|Vaccinium subsp. var.||Blueberry|
Blueberries are flowering plants of the genus Vaccinium (a genus which also includes cranberries and bilberries) with dark-purple berries. Species in the section Cyanococcus are the most common fruits sold as "blueberries" and are mainly native to North America. They are usually erect but sometimes prostrate shrubs varying in size from 10 cm in to 4 m in tall. In commercial blueberry production, smaller species are known as "lowbush blueberries" (synonymous with "wild") and the larger species, are known as "highbush blueberries". The leaves can be either deciduous or evergreen, ovate to lanceolate, and 1 - 8 cm long and 0.5 - 3.5 cm broad. The flowers are bell-shaped, white, pale pink or red, sometimes tinged greenish.
The fruit is a false berry 5 - 16 mm diameter with a flared crown at the end; they are pale greenish at first, then reddish-purple, and finally blueish-purple when ripe. They have a sweet taste when mature, with variable acidity. Blueberry bushes typically bear fruit in the middle of the growing season: fruiting times are affected by local conditions such as altitude and latitude, so the height of the crop can vary from May to August depending upon these conditions.
Blueberries may be cultivated, or they may be picked from semi-wild or wild bushes. In North America, the most common cultivated species is V. corymbosum, the Northern highbush blueberry. Hybrids of this with other Vaccinium species adapted to southern U.S. climates are known collectively as Southern highbush blueberries.
So-called "wild" (lowbush) blueberries, smaller than cultivated highbush ones, are prized for their intense color. The lowbush blueberry, V. angustifolium, is found from the Atlantic provinces westward to Quebec and southward to Michigan and West Virginia. In some areas, it produces natural blueberry barrens, where it is the dominant species covering large areas. Several First Nations communities in Ontario are involved in harvesting wild blueberries. Lowbush species are fire-tolerant and blueberry production often increases following a forest fire as the plants regenerate rapidly and benefit from removal of competing vegetation.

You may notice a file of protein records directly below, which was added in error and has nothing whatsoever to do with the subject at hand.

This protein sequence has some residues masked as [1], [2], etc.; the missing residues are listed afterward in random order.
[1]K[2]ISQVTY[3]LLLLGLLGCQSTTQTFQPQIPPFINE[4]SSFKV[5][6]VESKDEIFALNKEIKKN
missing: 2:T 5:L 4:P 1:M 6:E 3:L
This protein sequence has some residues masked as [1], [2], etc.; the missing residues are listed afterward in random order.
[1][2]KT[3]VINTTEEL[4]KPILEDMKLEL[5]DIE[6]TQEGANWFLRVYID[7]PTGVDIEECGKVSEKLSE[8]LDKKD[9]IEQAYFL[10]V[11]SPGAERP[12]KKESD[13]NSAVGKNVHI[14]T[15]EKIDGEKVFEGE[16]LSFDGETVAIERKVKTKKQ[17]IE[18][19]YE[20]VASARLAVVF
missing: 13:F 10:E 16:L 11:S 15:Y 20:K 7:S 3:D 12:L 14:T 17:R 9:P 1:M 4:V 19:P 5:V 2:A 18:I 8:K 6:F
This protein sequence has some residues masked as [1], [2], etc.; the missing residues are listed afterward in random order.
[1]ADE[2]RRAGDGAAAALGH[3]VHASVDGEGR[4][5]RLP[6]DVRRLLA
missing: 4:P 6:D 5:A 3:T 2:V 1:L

"Wild" has been adopted as a marketing term for harvests of managed native stands of low-bush blueberries. The bushes are not planted or genetically manipulated, but they are pruned or burned over every two years, and pests are "managed".
There are numerous highbush cultivars of blueberries, each of which have a unique and diverse flavor. The most important blueberry breeding program has been the USDA-ARS breeding program based at Beltsville, Maryland, and Chatsworth, New Jersey. This program began when Frederick Coville of the USDA-ARS collaborated with Elizabeth Coleman White of New Jersey. In the early part of the 20th Century, White offered wild pickers cash for large-fruited blueberry plants. Rubel, one such wild blueberry cultivar, is the origin of many of the current hybrid cultivars.
Rabbiteye Blueberry (V. virgatum, syn. V. ashei) is a southern type of blueberry produced from the Carolinas to the Gulf Coast states. Other important species in North America include V. pallidum, the Hillside or Dryland Blueberry. It is native to the eastern U.S., and common in the Appalachians and the Piedmont of the Southeast. Sparkleberry, V. arboreum, is a common wild species on sandy soils in the southeastern U.S. Its fruits are important to wildlife, and the flowers are important to beekeepers.
Pests and diseases
Note: habitat and range summaries are from the Flora of New Brunswick, published in 1986 by Harold R. Hinds.
Some other blue-fruited species of Vaccinium:
- ↑ NC State Lecture:Blueberries for local sales and Pick-your-own Operations
- ↑ Wild Blueberry Network Information Centre
- Standard Cyclopedia of Horticulture, by L. H. Bailey, MacMillan Co., 1963